5. Hosomi Art Museum
From the end of the 18th century to the start of the 19th century, the new Rinpa School was emerging in Edo. An artist responsible for this development was Hoitsu Sakai, the second son of the lord of Himeji Castle. Hoitsu was devoted to the works of Kourin Ogata, and studied art through copying Kourin’s paintings. While keeping the characteristics of Rinpa, he added elements that were reserved in earlier works like the atmosphere of the seasons and realistic expressions. As he succeeded in establishing the new style, he became the forefather of Edo Rinpa.
Hosomi Museum, located in Okazaki, is known for having collections of Rinpa artwork by Hoitsu Sakai and his pupils Kiitsu Suzuki and Hochu Nakamura. The museum holds exhibitions a few times a year instead of having a permanent exhibition. Items like totebags and furoshiki (square cloth that be used in many different ways) with Rinpa motifs, sold at the museum shop, are recommended as souvenirs.
A garden Mitsudomoe no Niwa, built in 1436, is the only garden made by Kouetsu Honami. Because three man made hills imitate a comma-shaped crest, it is called the "garden of three ways". The spiral shape of the comma represents the eternal spiral of the past, present, and the future of the Lotus Sutra. There is also a dry waterfall on the south east corner, which has blue striped stones imitating flowing water. There is one circular stone combined with two semicircular stones and a decagonal lotus pond in front of the veranda of the study, which signifies the sun and the lotus flower. There are many other art works stored in Honpo-ji of which Kouetsu was involved in the creation. These art works can be observed at the treasure hall of the temple. The stylish Goshuin notebook is based on the motif of Hanakarakusa-Denkyobako by Kouetsu, which is designated an Important Cultural Property. This would be a great souvenir commemorating your visit to this temple.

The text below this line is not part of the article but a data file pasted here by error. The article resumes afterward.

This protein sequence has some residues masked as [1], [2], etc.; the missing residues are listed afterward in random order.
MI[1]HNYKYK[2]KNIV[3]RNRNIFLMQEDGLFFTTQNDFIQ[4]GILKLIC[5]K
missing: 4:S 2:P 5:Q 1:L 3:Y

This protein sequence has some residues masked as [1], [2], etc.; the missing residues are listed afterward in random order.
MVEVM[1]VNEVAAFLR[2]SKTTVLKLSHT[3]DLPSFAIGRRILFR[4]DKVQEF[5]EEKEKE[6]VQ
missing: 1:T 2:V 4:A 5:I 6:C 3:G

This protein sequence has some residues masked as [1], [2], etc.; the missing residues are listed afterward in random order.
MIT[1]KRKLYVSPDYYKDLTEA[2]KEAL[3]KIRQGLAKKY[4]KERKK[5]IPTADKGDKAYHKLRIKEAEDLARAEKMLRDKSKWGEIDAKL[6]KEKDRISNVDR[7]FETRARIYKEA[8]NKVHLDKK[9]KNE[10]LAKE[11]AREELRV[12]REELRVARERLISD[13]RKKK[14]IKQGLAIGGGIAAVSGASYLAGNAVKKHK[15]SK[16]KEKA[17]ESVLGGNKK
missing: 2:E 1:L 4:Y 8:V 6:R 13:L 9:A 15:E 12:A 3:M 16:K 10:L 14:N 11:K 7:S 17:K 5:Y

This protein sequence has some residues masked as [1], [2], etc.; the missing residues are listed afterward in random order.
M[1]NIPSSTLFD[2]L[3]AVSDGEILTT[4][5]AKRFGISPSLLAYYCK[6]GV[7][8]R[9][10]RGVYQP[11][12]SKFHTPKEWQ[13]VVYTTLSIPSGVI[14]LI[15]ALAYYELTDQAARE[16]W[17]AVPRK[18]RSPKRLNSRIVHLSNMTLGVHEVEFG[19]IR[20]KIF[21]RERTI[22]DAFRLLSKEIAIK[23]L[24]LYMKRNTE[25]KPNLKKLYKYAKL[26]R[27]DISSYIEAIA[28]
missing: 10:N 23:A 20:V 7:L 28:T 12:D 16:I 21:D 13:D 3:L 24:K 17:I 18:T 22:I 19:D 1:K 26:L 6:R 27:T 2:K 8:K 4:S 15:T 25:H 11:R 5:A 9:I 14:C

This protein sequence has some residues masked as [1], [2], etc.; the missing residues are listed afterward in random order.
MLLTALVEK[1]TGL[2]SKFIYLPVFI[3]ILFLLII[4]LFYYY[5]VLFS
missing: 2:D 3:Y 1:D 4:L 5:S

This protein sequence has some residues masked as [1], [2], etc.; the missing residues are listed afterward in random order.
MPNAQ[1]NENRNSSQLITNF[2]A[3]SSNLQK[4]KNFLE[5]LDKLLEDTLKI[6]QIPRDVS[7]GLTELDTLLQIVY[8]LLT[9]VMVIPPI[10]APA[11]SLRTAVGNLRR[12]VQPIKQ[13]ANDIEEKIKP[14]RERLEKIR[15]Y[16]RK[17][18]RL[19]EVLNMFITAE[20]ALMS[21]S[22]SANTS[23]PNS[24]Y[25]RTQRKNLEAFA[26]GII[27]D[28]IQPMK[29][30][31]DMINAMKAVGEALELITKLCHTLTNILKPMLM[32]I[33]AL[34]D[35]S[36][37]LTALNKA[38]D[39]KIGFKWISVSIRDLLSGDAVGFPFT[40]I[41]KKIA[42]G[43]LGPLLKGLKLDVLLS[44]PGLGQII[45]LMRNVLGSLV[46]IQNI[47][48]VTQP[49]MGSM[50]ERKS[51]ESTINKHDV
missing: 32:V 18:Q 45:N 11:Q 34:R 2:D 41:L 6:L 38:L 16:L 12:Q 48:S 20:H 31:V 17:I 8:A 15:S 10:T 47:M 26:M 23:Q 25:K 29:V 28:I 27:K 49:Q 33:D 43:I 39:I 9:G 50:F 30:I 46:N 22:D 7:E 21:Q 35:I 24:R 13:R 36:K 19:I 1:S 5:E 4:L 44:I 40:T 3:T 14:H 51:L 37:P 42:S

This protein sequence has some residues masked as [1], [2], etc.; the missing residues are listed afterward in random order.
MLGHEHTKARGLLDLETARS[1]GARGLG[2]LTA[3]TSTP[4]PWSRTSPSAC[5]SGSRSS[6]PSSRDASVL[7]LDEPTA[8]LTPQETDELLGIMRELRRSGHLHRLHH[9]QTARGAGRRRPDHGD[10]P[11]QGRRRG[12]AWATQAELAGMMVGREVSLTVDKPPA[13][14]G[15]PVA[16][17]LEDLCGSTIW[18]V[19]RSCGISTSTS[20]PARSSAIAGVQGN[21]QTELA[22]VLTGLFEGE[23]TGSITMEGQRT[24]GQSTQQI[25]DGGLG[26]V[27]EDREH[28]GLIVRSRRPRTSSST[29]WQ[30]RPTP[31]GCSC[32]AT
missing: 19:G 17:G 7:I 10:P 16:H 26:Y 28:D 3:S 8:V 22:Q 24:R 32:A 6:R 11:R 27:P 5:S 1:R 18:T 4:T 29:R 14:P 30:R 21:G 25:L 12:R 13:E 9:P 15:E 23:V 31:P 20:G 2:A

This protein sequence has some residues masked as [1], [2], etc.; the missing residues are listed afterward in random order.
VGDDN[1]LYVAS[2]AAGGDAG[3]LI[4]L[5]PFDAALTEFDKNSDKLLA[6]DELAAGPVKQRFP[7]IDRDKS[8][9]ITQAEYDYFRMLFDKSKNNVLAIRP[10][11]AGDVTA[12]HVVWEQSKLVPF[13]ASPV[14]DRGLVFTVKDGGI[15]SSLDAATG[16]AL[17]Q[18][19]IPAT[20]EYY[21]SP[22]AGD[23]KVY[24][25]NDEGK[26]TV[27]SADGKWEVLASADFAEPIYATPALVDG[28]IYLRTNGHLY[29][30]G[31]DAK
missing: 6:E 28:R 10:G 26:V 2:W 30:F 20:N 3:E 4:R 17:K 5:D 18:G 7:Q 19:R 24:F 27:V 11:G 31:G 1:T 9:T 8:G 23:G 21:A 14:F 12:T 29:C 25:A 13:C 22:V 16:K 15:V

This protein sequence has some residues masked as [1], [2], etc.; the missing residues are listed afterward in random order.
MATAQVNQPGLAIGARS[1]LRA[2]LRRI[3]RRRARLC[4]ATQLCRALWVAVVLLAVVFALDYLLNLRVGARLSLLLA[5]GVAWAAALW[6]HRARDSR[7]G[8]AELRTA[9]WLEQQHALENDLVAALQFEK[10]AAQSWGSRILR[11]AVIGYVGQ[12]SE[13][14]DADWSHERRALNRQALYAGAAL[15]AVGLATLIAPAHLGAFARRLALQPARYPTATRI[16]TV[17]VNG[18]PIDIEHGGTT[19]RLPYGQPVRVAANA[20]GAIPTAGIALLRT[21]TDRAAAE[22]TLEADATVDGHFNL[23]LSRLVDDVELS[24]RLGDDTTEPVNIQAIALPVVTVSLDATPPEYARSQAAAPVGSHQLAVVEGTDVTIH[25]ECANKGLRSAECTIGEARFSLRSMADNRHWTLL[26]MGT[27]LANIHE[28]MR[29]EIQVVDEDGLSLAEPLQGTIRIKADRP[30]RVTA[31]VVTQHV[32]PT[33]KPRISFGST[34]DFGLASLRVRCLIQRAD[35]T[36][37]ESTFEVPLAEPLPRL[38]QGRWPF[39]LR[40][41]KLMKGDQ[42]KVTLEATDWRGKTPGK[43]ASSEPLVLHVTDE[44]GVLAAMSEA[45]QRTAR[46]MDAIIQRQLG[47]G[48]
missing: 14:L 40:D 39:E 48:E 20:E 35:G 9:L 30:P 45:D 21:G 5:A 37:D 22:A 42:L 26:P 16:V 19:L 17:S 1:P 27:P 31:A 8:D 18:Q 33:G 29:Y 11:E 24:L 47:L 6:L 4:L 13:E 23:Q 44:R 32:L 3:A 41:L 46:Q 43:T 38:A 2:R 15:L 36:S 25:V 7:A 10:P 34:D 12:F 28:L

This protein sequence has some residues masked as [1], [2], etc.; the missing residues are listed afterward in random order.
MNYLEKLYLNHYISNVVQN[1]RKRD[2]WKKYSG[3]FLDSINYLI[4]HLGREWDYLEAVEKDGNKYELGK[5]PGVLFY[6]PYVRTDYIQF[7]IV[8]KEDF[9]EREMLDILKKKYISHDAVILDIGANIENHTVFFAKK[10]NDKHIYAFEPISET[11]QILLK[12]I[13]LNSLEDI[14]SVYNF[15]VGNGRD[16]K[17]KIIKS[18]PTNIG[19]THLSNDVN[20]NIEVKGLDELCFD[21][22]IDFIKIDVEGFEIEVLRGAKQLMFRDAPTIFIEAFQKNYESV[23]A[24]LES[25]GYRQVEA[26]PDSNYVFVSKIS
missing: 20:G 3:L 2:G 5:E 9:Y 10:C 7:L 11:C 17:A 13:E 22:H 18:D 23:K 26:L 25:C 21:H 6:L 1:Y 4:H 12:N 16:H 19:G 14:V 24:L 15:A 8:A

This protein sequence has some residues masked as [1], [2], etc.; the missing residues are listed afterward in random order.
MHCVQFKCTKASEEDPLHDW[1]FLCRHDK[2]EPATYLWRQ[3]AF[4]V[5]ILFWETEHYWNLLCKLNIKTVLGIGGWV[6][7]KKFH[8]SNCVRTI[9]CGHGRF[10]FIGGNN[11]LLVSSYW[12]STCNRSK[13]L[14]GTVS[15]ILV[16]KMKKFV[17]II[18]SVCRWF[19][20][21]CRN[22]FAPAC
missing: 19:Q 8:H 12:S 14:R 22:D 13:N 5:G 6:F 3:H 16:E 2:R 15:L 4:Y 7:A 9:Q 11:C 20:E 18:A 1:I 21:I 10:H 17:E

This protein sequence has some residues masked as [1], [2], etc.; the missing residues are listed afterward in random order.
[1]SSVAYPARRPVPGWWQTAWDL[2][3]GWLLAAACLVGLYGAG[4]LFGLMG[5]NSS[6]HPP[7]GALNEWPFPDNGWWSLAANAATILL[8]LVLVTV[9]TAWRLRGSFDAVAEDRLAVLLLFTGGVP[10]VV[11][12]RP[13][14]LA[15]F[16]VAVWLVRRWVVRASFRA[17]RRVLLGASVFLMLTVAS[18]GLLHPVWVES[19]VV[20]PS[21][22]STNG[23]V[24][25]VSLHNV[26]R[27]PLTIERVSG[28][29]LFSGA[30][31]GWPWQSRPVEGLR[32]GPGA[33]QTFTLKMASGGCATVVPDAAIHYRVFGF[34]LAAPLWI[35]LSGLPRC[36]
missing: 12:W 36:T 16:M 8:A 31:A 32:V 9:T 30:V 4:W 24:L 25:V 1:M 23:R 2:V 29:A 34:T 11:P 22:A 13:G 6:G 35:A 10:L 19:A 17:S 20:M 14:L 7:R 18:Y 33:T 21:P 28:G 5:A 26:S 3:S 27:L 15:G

Rinpa has been inspiring people with its dynamic composition and elegant design for centuries, and it still continues to influence crafts and items such as handheld fans and traditional sweets in Japan. It might be interesting to look for the traits of Rinpa when walking around in Kyoto.
*Please note that the information in this article is from the time of writing or publication and may differ from the latest information.